Oklahoma Update: Medical Marijuana Authority's Comment Period For Rules, How Will This Affect MMJ?

Oklahoma Update: Medical Marijuana Authority's Comment Period For Rules, How Will This Affect MMJ?

Governor Kevin Stitt recently announced that via a special election Oklahomans will be able to vote on the legalization of adult-use cannabis. March 7, 2023, will be the big day.

The Oklahoma Medical Marijuana Authority (OMMA) announced a one-month comment period for permanent rules affecting the MMJ industry, which closes at 5 p.m. on December 15.

Although the rules are largely unchanged, they "combine OMMA’s permanent rules that took effect Sept. 11, along with emergency rules that took effect this summer,” according to the state agency.

Business entities affected by the proposed rules are encouraged to provide detailed information on revenue losses or cost increases, direct or indirect, expected due to compliance, reported Tulsa World.

After the close of public comment, OMMA will compile a summary with an explanation of changes or lack of any changes made in the proposed rules.

Cannabis Business Licenses

In May, the governor signed a measure that put the issuing of new medical marijuana grower, dispensary and processor licenses on a two-year hold.

The moratorium began Aug. 1 for new business licenses, affecting processors, dispensaries and commercial growers, and runs until August 2024 or earlier if the OMMA’s executive director determines the agency has caught up on pending reviews, inspections and investigations.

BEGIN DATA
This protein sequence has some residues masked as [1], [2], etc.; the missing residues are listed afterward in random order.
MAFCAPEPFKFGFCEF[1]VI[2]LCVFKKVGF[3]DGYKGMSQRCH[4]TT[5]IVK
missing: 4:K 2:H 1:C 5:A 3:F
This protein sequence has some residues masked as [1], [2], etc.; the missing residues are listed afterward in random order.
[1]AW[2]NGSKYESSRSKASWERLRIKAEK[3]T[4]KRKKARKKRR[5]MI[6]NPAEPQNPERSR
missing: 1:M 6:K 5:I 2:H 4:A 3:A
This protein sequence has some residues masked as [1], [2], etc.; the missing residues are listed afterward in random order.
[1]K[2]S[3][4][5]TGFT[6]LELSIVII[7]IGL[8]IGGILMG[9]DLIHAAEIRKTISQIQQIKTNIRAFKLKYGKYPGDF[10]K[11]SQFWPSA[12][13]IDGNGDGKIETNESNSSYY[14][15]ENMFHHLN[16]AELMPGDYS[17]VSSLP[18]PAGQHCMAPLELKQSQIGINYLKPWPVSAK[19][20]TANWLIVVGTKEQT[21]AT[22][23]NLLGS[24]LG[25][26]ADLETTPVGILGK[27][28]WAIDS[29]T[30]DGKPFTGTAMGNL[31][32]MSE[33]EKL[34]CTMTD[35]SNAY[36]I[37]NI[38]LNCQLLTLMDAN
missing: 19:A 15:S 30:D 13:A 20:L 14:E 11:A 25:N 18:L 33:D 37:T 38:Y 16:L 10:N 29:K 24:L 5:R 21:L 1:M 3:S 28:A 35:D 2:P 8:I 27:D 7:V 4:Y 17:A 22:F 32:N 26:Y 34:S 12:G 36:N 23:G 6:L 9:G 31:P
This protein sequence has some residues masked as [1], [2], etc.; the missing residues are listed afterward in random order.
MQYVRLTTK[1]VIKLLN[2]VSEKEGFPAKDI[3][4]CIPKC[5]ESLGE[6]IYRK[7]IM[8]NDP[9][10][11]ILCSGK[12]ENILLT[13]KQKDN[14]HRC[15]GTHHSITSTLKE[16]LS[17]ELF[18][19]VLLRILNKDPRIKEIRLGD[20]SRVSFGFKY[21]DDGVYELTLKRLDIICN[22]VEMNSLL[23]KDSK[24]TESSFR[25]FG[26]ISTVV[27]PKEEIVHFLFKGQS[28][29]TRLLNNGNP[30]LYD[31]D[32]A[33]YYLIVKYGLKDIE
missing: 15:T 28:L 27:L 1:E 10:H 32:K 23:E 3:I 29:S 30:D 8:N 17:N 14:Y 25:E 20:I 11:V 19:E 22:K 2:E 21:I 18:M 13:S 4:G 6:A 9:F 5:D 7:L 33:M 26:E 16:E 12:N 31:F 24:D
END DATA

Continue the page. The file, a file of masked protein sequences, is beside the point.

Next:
Oklahoma Baptists Against Recreational Legalization Speak Out

Meanwhile, a few weeks after Gov. Stitt declared the special election allowing Oklahomans to vote on Question 820, Southern Baptists spoke out against it. They expressed alarm at the "rapid advance and acceptance" of cannabis throughout the state.

However, Oklahomans for Responsible Cannabis Action is helping educate Oklahomans on what they will be voting on when they go to the polls next March. "Marijuana is here. It has been here, and it's going to continue to be here," said Jed Green, a member group.

If State Question 820 becomes law, it will legalize, regulate and tax recreational marijuana for adults over 21, overturn cannabis convictions and enable those people affected to have their criminal records expunged.

“Part of the motivation to legalize cannabis is because too many lives have been ruined (through incarceration), and that’s something voters can understand,” said Jared Moffat, the state campaigns manager for the Marijuana Policy Project.

“I think it’s going to be important for the campaign in Oklahoma to educate voters about how they are trying to create a responsible system of regulations and give the state more control over the sale and production of cannabis that is already happening, then voters become more comfortable with it,” according to Moffat, who added that the criminal justice reform aspect of the initiative could be “critical to getting voter support, especially in a state like Oklahoma, which has high incarceration rates.”

SQ 820 will also generate state revenue for essential priorities, including schools, health care, local governments as well as regulate the industry to protect public health and safety.

What’s Next?

According to the Oklahoma State Election Board, the deadline to register to vote for the March 7 election is Feb. 10. The deadline to request an absentee ballot for that election is Feb. 20.

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Photo: Courtesy of Tim Foster On Unsplash

Posted In: Gov. Kevin StittOklahoma marijuanaOklahoma Medical Marijuana AuthorityOklahomans for Responsible Cannabis ActionState Question 820CannabisGovernmentNewsRegulationsPoliticsMarketsGeneral